Over the last few years, many football leagues have been adding different rules to protect the health and well-being of players.
One of those rules is about the "horse collar tackle."
The horse collar tackle is one way defenders used to be able to take down ball carriers if they were unable to wrap them up as they are normally taught.
Here's what you need to know...
What is a Horse Collar Tackle?
A horse collar tackle is a maneuver that defenders use to use to tackle ball carriers.
This maneuver allows a defender to still make the tackle despite the ball carrier being out in front of them.
A horse collar tackle is when a defender pulls down a ball carrier by placing their hands inside the collar of their shoulder pads.
At the back of the shoulder pads near the base of the neck, the pads have a loop shape that looks like a horse collar.
That's where the maneuver gets its name.
This section of the shoulder pads sticks out a little from a player's body, which provides some room for a defender to stick his hands in there, grab it, and then drag the ball carrier down by pulling hard on the pads.
It's certainly an effective way of tackling a runner when they're on the outside of the field or running downfield, but it can be very dangerous.
The Problem With This Tackle
This maneuver has caused quite a few serious injuries. When the ball carrier is being dragged down like that, their bodies can bend in awkward ways.
Their legs often get tucked under them and bend backward in unnatural ways, causing serious injuries to their knees, legs, ankles and feet.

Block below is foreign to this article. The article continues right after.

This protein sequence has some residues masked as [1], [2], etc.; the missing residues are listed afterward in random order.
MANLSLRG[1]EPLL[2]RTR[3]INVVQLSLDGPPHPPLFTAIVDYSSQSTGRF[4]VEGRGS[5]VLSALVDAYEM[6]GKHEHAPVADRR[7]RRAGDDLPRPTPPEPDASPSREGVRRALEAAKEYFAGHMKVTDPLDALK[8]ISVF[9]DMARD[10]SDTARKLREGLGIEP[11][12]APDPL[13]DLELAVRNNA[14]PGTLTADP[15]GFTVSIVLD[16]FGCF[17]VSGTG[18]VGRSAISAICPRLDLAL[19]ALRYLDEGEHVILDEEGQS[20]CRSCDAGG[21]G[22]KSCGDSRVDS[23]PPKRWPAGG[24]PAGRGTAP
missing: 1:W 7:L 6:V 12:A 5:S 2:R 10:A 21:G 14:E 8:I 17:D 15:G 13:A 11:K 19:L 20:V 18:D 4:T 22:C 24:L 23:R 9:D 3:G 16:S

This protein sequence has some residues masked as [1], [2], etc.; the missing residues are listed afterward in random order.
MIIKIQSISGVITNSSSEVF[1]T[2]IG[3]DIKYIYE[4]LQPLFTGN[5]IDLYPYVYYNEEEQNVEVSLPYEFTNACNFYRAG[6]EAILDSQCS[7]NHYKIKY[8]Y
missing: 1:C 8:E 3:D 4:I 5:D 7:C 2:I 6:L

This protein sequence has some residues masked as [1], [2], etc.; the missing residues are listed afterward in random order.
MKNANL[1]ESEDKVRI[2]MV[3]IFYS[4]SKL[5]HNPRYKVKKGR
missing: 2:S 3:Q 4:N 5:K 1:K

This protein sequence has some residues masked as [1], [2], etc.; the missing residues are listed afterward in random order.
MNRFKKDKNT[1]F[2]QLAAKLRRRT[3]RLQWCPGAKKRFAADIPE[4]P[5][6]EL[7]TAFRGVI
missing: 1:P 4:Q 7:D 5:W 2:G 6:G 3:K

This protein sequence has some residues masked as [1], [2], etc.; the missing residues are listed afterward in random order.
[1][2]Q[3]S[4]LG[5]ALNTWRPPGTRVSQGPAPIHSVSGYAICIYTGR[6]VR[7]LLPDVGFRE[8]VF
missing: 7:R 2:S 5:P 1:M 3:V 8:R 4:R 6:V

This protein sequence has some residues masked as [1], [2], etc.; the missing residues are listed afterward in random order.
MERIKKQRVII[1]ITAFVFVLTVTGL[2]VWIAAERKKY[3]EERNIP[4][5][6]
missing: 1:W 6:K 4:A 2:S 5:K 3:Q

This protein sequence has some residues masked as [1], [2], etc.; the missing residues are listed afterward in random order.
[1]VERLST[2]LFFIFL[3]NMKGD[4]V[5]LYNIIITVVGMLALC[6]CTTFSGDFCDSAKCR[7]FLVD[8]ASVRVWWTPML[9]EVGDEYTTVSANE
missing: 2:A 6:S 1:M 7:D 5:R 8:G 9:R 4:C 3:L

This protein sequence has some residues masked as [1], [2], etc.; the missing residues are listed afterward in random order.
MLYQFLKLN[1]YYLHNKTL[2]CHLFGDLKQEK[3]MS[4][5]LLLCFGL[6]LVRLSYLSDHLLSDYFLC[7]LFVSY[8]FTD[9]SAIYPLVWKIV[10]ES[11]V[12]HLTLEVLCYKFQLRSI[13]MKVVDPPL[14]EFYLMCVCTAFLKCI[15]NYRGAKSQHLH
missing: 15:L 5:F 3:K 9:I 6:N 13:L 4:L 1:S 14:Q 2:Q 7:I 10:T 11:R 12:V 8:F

They can also suffer serious back injuries as a result of this play.
As a result, the NFL and a lot of football leagues in America banned the horse collar tackle, making it a major penalty.
This change helped emphasize the importance of teaching young players proper tackling techniques.
The Penalty for a Horse Collar Tackle
Because of the high potential for major injuries, it's classified with the most major penalties in a football game.
In instances of horse collar tackles, the defense will receive a 15-yard penalty at the end of the play.
The referee adds these 15 yards onto wherever the tackle occurs.
If the runner gets tackled at their own 25-yard line, then, the next play will start at the offense's own 40-yard line.
In addition, a horse collar tackle will also result in an automatic first down for the offense, regardless of the down and distance after the tackle.
Even if the 15 yards forward wouldn't result in a first down for the offense, the team will still get an automatic first down as a result of the penalty.
The horse collar tackle used to be an effective way for defenders to tackle a runner when he was outside running away from a defender.
They would simply grab hold of the back of the runner's shoulder pads or jersey and drag him down to the ground.
However, due to the many major injuries it caused, football leagues banned the horse collar tackle and started instituting harsh penalties on the defense for doing it.
This is just another reason why youth football coaches need to teach and preach the fundamentals of tackling to all their players.
Not only will it help keep everyone on the field safe, it'll result in better, more efficient tackling for the defense -- without getting called for a penalty.